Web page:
Biff, I agree that doing activities while depression is present can help lift people up. The problem with depression is that people oftentimes lose their motivation and interest in doing any of those activities! Depression thrives on someone being inactive, so if people can find some kind of healthy activity each day, they are doing something to work against depression and keeping themselves in good health like you said.
    Ellie, some people do have a harder time than others recovering from depression. When you say that you want to “rise out of the depths of depression” that is very hopeful! Depression prefers people to stay “in the depths” where it can thrive. If you learn skills and do activities to rise out of it, depression may disappear for while. It may come back from time to time to try and lower you into the depths again, but being aware of your warning signs that it’s returning can help you know it’s time to start managing it again.
    Nataly, I’m happy you found the article informative and I would be delighted to be referenced in your article on depression!
    Leigh, you’re right, some people are unable or unwilling to get help with depression. Depression can filter the way people see the world and they may not recognize anything is wrong. Having supportive people around can help. Being encouraging and pointing out concerns you notice in a supportive, non-blaming way might help someone reflect on what’s going on with them. Unfortunately, someone who doesn’t want to seek help or denies that they need it, won’t heal until they’re ready to make some kind of change themselves.

  • Marley

    December 5th, 2015 at 7:25 AM

    Honestly I think that this has to be like anything else. If you see something then you have to say something. I think that there is a time when you try to let someone work out their issues but there has to be another time when you think that something serious could be going on and if you see that then you have to be willing to speak up. It can be a little unpleasant but in my opinion I think that it is better to speak up and not have anything serious be happening then it would be to ignore it and then have something terrible happen. I always err on the side of caution. Even if they get offended they have to know in their heart of hearts that you are doing this for their own well being.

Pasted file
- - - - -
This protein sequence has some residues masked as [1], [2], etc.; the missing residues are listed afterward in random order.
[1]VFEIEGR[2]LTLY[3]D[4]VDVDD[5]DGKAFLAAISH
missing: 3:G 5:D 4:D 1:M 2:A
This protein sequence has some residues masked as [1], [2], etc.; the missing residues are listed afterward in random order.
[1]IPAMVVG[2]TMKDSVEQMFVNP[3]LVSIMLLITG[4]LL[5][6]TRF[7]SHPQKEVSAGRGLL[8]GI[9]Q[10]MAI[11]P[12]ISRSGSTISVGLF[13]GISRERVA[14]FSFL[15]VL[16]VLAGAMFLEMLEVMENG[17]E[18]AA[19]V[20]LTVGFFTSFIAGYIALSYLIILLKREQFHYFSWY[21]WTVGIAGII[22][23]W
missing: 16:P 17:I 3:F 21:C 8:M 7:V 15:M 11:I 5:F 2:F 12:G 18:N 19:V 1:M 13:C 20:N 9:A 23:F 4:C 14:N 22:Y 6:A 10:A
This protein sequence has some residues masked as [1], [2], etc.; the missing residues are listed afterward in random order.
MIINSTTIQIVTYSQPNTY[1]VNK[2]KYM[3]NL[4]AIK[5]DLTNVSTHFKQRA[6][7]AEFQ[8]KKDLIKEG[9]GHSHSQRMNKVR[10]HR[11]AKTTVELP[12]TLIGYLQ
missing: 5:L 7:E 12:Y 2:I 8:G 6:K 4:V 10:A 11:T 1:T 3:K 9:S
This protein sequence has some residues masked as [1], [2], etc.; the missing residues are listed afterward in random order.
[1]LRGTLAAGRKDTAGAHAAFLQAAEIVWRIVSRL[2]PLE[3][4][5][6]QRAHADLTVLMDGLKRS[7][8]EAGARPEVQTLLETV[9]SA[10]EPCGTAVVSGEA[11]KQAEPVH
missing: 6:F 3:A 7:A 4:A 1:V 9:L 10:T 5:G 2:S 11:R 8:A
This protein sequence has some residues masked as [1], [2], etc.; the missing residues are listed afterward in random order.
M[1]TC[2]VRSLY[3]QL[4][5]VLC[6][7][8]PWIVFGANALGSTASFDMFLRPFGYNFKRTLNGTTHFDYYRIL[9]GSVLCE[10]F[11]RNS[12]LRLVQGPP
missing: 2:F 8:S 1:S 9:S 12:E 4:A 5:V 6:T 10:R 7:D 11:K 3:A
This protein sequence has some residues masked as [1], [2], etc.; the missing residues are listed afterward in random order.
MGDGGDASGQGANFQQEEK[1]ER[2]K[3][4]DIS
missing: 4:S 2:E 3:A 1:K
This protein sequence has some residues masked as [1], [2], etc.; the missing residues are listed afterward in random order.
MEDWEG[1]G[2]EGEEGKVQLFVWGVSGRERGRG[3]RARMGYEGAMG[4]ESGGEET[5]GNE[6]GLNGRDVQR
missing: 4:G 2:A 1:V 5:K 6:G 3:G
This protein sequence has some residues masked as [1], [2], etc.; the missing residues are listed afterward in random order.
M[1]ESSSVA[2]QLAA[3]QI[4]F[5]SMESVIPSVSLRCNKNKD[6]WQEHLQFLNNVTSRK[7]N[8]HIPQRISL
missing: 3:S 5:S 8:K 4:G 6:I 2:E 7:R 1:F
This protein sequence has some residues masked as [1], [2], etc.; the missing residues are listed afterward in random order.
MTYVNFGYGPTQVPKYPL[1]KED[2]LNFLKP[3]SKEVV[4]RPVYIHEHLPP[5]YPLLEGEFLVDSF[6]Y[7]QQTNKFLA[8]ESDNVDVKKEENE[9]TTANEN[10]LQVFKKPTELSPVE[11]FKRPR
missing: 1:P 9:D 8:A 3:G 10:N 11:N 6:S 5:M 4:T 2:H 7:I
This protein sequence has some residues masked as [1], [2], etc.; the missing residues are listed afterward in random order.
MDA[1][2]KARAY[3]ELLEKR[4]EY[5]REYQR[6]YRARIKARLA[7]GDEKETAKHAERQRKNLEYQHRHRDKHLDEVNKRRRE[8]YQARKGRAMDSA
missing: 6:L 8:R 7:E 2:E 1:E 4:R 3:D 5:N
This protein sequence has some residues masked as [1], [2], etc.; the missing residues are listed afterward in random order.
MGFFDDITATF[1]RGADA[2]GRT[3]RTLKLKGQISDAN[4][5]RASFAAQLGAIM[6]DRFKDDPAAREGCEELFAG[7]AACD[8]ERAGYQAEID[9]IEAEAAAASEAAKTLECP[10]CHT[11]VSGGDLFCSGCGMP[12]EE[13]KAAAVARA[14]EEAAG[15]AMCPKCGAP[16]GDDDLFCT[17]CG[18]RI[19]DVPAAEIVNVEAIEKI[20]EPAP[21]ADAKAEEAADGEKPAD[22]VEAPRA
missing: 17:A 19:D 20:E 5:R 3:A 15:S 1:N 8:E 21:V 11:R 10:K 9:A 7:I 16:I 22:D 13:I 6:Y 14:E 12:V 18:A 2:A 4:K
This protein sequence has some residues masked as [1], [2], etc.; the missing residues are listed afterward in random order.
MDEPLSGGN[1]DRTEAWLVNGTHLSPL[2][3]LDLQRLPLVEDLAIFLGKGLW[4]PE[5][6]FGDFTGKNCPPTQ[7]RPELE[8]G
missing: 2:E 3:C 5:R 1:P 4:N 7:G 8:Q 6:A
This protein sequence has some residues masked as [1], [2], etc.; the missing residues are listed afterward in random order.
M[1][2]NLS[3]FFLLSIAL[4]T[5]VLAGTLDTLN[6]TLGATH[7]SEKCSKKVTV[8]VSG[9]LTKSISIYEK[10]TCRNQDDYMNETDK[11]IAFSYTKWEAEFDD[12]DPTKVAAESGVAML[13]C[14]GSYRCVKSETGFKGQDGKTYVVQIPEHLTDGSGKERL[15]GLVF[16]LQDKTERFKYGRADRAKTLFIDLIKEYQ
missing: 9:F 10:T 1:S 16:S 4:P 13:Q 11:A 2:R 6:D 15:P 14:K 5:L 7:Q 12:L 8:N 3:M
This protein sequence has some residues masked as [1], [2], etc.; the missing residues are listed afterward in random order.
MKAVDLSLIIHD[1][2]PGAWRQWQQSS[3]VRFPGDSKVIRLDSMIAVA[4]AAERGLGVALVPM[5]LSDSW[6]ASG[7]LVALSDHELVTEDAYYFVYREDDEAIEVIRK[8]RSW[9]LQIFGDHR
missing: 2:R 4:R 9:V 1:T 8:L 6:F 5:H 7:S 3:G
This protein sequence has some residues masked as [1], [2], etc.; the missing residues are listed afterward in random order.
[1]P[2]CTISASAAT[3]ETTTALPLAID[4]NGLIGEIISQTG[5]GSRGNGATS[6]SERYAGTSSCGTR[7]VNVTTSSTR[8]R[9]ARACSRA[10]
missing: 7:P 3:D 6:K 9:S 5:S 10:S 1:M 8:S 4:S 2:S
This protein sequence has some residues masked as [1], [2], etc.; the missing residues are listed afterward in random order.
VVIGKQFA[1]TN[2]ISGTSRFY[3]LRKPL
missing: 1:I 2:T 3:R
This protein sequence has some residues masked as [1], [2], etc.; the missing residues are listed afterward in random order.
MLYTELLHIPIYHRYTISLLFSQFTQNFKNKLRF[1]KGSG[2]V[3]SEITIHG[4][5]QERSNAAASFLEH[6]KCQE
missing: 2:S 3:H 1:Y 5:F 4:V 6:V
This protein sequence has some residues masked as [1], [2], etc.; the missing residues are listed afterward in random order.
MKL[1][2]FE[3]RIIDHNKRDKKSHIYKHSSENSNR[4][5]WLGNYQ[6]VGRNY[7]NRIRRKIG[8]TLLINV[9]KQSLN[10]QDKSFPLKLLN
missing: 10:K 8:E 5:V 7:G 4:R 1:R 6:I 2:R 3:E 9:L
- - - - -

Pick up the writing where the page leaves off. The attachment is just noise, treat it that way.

• Brad

    December 5th, 2015 at 10:52 AM

    Over time I have managed my moods much better until a “trigger” like seeing someone who reminds me of a traumatic experience. How does one manage these “triggers”? And not allow them to drag me into the black hole of depression?

  • Johnny

    December 7th, 2015 at 8:55 AM

    That’s a great question.
    I think that there are many of us who have these triggers, things that could set us off, and you can’t always avoid these things. Sometimes they just pop back up into your life before you even have the chance to avoid them!

  • Marjie L. Roddick, MA, LMHC

    December 7th, 2015 at 11:42 AM

    Hi Marley, Brad, and Johnny, thanks for adding to the conversation.
    Marley, I agree with your statement “if you see something say something” you could be stating something the person has been thinking about but doesn’t necessarily know how to talk about. You might start a much needed conversation and then the person can decide whether to pursue help or not.
    Brad, thank you for asking about how to manage triggers. I think managing them begins with becoming aware of what is setting them off. If you can identify the source of the trigger you can work toward managing the feelings associated with it by using the suggestions in the article or adding your own preferred method.
    Johnny, I like that you said “you can’t always avoid these things.” Avoidance becomes a problem when people stop doing things they normally like to do because they fear being triggered. Journaling, talking with someone, or using self-reflection can be great ways to identify patterns and sources of triggers and feelings.

  • Dayne

    December 9th, 2015 at 11:15 AM

    There are a lot of risk factors that would make you more susceptible to this but are you going to see those things clearly when you are experiencing them? I think that a lot of this has to come more from letting others see your vulnerabilities so that they can reach out and help you if you become unable to do so for yourself.

  • Marjie L. Roddick, MA, LMHC

    December 11th, 2015 at 9:14 PM

    Dayne, thank you for your comment. The ability to be vulnerable and reach out can be a huge factor in overcoming depression. Depression tends to prefer isolation so if someone who feels depressed is willing to be vulnerable enough to talk about it with somebody else, they might jumpstart a conversation about getting help.